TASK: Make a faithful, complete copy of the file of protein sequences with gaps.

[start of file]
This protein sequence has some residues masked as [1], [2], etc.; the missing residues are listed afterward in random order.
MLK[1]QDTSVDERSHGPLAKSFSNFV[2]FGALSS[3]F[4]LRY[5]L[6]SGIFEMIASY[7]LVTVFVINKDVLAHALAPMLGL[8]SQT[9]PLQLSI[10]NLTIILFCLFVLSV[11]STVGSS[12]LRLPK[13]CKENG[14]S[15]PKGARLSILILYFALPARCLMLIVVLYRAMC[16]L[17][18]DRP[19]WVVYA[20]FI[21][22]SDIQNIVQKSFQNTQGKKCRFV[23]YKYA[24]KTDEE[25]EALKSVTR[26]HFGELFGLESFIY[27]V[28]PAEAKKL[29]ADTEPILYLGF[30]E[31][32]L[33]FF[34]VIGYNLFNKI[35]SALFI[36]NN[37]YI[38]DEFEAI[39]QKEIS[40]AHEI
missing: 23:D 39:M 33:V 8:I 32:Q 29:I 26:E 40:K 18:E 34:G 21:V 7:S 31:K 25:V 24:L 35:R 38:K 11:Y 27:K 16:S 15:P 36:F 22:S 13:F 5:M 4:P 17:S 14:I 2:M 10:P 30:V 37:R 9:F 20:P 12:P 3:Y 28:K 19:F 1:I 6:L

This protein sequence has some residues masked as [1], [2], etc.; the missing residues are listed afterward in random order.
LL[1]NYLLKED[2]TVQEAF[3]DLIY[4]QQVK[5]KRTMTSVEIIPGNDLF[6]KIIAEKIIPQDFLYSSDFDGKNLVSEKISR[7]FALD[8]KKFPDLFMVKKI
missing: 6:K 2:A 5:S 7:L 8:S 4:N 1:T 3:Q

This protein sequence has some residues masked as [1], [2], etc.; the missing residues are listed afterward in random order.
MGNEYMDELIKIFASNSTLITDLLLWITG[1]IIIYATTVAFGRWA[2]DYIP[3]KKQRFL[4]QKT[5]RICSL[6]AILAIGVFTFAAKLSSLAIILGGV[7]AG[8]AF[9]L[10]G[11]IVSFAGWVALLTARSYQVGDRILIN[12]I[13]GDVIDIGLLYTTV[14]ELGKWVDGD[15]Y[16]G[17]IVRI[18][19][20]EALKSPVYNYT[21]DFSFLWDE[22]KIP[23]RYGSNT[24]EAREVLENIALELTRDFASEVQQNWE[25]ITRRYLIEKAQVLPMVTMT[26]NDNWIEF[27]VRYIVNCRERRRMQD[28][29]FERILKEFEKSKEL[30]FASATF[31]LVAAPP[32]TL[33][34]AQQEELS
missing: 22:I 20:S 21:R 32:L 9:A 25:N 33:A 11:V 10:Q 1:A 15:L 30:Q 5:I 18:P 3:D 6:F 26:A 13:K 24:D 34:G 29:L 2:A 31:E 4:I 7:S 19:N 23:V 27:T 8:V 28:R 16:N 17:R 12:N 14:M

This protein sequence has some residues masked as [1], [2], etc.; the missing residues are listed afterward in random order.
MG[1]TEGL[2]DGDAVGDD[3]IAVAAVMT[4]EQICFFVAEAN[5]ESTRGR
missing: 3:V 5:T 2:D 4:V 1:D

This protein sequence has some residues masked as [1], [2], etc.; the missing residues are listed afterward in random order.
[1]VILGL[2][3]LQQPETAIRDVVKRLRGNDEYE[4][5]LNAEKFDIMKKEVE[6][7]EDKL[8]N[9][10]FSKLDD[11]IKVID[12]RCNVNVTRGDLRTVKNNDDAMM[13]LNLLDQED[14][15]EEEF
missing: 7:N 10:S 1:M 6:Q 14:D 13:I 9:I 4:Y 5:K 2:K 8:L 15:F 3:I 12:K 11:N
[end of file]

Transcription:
This protein sequence has some residues masked as [1], [2], etc.; the missing residues are listed afterward in random order.
MLK[1]QDTSVDERSHGPLAKSFSNFV[2]FGALSS[3]F[4]LRY[5]L[6]SGIFEMIASY[7]LVTVFVINKDVLAHALAPMLGL[8]SQT[9]PLQLSI[10]NLTIILFCLFVLSV[11]STVGSS[12]LRLPK[13]CKENG[14]S[15]PKGARLSILILYFALPARCLMLIVVLYRAMC[16]L[17][18]DRP[19]WVVYA[20]FI[21][22]SDIQNIVQKSFQNTQGKKCRFV[23]YKYA[24]KTDEE[25]EALKSVTR[26]HFGELFGLESFIY[27]V[28]PAEAKKL[29]ADTEPILYLGF[30]E[31][32]L[33]FF[34]VIGYNLFNKI[35]SALFI[36]NN[37]YI[38]DEFEAI[39]QKEIS[40]AHEI
missing: 23:D 39:M 33:V 8:I 32:Q 29:I 26:E 40:K 18:E 34:G 21:V 7:S 31:K 25:V 24:L 35:R 38:K 11:Y 27:K 16:S 15:P 36:F 22:S 13:F 5:M 4:P 17:S 14:I 2:M 10:P 30:V 37:R 9:F 20:P 12:P 3:Y 28:K 19:F 1:I 6:L

This protein sequence has some residues masked as [1], [2], etc.; the missing residues are listed afterward in random order.
LL[1]NYLLKED[2]TVQEAF[3]DLIY[4]QQVK[5]KRTMTSVEIIPGNDLF[6]KIIAEKIIPQDFLYSSDFDGKNLVSEKISR[7]FALD[8]KKFPDLFMVKKI
missing: 6:K 2:A 5:S 7:L 8:S 4:N 1:T 3:Q

This protein sequence has some residues masked as [1], [2], etc.; the missing residues are listed afterward in random order.
MGNEYMDELIKIFASNSTLITDLLLWITG[1]IIIYATTVAFGRWA[2]DYIP[3]KKQRFL[4]QKT[5]RICSL[6]AILAIGVFTFAAKLSSLAIILGGV[7]AG[8]AF[9]L[10]G[11]IVSFAGWVALLTARSYQVGDRILIN[12]I[13]GDVIDIGLLYTTV[14]ELGKWVDGD[15]Y[16]G[17]IVRI[18][19][20]EALKSPVYNYT[21]DFSFLWDE[22]KIP[23]RYGSNT[24]EAREVLENIALELTRDFASEVQQNWE[25]ITRRYLIEKAQVLPMVTMT[26]NDNWIEF[27]VRYIVNCRERRRMQD[28][29]FERILKEFEKSKEL[30]FASATF[31]LVAAPP[32]TL[33][34]AQQEELS
missing: 22:I 20:S 21:R 32:L 9:A 25:N 33:A 11:V 10:Q 1:A 15:L 30:Q 5:I 18:P 3:D 6:F 26:A 13:K 24:D 34:G 29:L 2:A 31:E 4:I 7:S 19:N 23:V 27:T 8:V 28:R 16:N 17:R 12:N 14:M

This protein sequence has some residues masked as [1], [2], etc.; the missing residues are listed afterward in random order.
MG[1]TEGL[2]DGDAVGDD[3]IAVAAVMT[4]EQICFFVAEAN[5]ESTRGR
missing: 3:V 5:T 2:D 4:V 1:D

This protein sequence has some residues masked as [1], [2], etc.; the missing residues are listed afterward in random order.
[1]VILGL[2][3]LQQPETAIRDVVKRLRGNDEYE[4][5]LNAEKFDIMKKEVE[6][7]EDKL[8]N[9][10]FSKLDD[11]IKVID[12]RCNVNVTRGDLRTVKNNDDAMM[13]LNLLDQED[14][15]EEEF
missing: 7:N 10:S 1:M 6:Q 14:D 13:I 9:I 4:Y 5:K 2:K 8:L 15:F 3:I 12:K 11:N